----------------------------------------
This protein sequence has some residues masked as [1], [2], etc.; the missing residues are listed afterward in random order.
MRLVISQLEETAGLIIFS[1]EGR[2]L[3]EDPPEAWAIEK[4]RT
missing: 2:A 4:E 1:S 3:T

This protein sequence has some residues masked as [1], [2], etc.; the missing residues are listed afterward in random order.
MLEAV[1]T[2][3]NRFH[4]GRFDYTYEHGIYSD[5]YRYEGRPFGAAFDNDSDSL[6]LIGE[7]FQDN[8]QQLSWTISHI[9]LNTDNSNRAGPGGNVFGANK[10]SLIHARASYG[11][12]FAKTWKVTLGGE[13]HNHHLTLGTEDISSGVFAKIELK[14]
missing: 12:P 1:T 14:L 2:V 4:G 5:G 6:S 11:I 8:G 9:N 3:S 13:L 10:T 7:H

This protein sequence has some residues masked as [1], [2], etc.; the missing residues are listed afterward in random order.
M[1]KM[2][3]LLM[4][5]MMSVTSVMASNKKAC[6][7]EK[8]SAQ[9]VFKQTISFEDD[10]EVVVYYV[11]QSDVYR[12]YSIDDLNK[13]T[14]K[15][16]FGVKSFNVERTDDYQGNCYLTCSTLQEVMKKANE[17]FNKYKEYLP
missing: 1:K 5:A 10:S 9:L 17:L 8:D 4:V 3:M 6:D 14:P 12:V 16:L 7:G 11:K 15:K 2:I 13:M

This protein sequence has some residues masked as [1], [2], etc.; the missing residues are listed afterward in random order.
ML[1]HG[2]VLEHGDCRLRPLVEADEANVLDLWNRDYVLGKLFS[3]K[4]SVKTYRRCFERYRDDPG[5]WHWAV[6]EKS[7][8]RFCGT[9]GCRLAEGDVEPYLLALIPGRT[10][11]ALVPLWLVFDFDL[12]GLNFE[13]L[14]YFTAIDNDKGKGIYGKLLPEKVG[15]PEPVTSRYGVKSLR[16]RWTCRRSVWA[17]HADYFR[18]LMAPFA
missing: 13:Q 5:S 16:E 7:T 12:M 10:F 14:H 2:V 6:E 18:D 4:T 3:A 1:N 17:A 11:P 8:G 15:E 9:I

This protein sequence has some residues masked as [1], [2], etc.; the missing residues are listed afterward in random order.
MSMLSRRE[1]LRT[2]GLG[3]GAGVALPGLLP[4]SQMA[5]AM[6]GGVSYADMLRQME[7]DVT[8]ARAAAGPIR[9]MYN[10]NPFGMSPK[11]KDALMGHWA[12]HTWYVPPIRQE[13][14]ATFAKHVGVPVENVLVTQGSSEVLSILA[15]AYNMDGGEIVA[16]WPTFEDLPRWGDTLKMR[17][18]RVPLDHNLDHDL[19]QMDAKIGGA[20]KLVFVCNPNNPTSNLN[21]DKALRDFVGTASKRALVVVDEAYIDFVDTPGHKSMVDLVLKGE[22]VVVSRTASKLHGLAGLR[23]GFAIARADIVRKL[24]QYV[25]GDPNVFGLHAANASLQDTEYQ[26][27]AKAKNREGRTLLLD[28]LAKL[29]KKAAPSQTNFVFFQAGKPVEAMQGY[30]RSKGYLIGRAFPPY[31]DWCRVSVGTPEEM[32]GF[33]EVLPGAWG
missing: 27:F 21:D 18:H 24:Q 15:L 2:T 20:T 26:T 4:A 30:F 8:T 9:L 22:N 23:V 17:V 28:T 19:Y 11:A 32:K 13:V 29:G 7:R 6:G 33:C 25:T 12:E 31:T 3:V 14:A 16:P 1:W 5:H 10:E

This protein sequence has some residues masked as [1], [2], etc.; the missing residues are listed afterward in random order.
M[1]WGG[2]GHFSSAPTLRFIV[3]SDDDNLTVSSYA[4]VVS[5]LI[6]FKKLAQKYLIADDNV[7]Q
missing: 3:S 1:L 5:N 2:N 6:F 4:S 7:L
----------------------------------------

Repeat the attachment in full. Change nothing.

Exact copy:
This protein sequence has some residues masked as [1], [2], etc.; the missing residues are listed afterward in random order.
MRLVISQLEETAGLIIFS[1]EGR[2]L[3]EDPPEAWAIEK[4]RT
missing: 2:A 4:E 1:S 3:T

This protein sequence has some residues masked as [1], [2], etc.; the missing residues are listed afterward in random order.
MLEAV[1]T[2][3]NRFH[4]GRFDYTYEHGIYSD[5]YRYEGRPFGAAFDNDSDSL[6]LIGE[7]FQDN[8]QQLSWTISHI[9]LNTDNSNRAGPGGNVFGANK[10]SLIHARASYG[11][12]FAKTWKVTLGGE[13]HNHHLTLGTEDISSGVFAKIELK[14]
missing: 12:P 1:T 14:L 2:V 4:G 5:G 6:S 11:I 8:G 9:N 3:S 13:L 10:T 7:H

This protein sequence has some residues masked as [1], [2], etc.; the missing residues are listed afterward in random order.
M[1]KM[2][3]LLM[4][5]MMSVTSVMASNKKAC[6][7]EK[8]SAQ[9]VFKQTISFEDD[10]EVVVYYV[11]QSDVYR[12]YSIDDLNK[13]T[14]K[15][16]FGVKSFNVERTDDYQGNCYLTCSTLQEVMKKANE[17]FNKYKEYLP
missing: 1:K 5:A 10:S 9:L 17:L 8:D 4:V 3:M 6:D 14:P 12:V 16:L 7:G 11:K 15:K 2:I 13:M

This protein sequence has some residues masked as [1], [2], etc.; the missing residues are listed afterward in random order.
ML[1]HG[2]VLEHGDCRLRPLVEADEANVLDLWNRDYVLGKLFS[3]K[4]SVKTYRRCFERYRDDPG[5]WHWAV[6]EKS[7][8]RFCGT[9]GCRLAEGDVEPYLLALIPGRT[10][11]ALVPLWLVFDFDL[12]GLNFE[13]L[14]YFTAIDNDKGKGIYGKLLPEKVG[15]PEPVTSRYGVKSLR[16]RWTCRRSVWA[17]HADYFR[18]LMAPFA
missing: 13:Q 5:S 16:E 7:T 12:M 10:F 14:H 2:V 6:E 18:D 4:T 3:A 1:N 17:A 11:P 8:G 15:E 9:I

This protein sequence has some residues masked as [1], [2], etc.; the missing residues are listed afterward in random order.
MSMLSRRE[1]LRT[2]GLG[3]GAGVALPGLLP[4]SQMA[5]AM[6]GGVSYADMLRQME[7]DVT[8]ARAAAGPIR[9]MYN[10]NPFGMSPK[11]KDALMGHWA[12]HTWYVPPIRQE[13][14]ATFAKHVGVPVENVLVTQGSSEVLSILA[15]AYNMDGGEIVA[16]WPTFEDLPRWGDTLKMR[17][18]RVPLDHNLDHDL[19]QMDAKIGGA[20]KLVFVCNPNNPTSNLN[21]DKALRDFVGTASKRALVVVDEAYIDFVDTPGHKSMVDLVLKGE[22]VVVSRTASKLHGLAGLR[23]GFAIARADIVRKL[24]QYV[25]GDPNVFGLHAANASLQDTEYQ[26][27]AKAKNREGRTLLLD[28]LAKL[29]KKAAPSQTNFVFFQAGKPVEAMQGY[30]RSKGYLIGRAFPPY[31]DWCRVSVGTPEEM[32]GF[33]EVLPGAWG
missing: 27:F 21:D 18:H 24:Q 15:L 2:T 20:T 26:T 4:A 30:F 8:T 9:L 22:N 23:V 17:V 28:T 19:Y 11:A 32:K 13:V 29:G 7:R 6:G 33:C 25:T 12:E 31:T 3:V 14:A 16:P 1:W 5:H 10:E

This protein sequence has some residues masked as [1], [2], etc.; the missing residues are listed afterward in random order.
M[1]WGG[2]GHFSSAPTLRFIV[3]SDDDNLTVSSYA[4]VVS[5]LI[6]FKKLAQKYLIADDNV[7]Q
missing: 3:S 1:L 5:N 2:N 6:F 4:S 7:L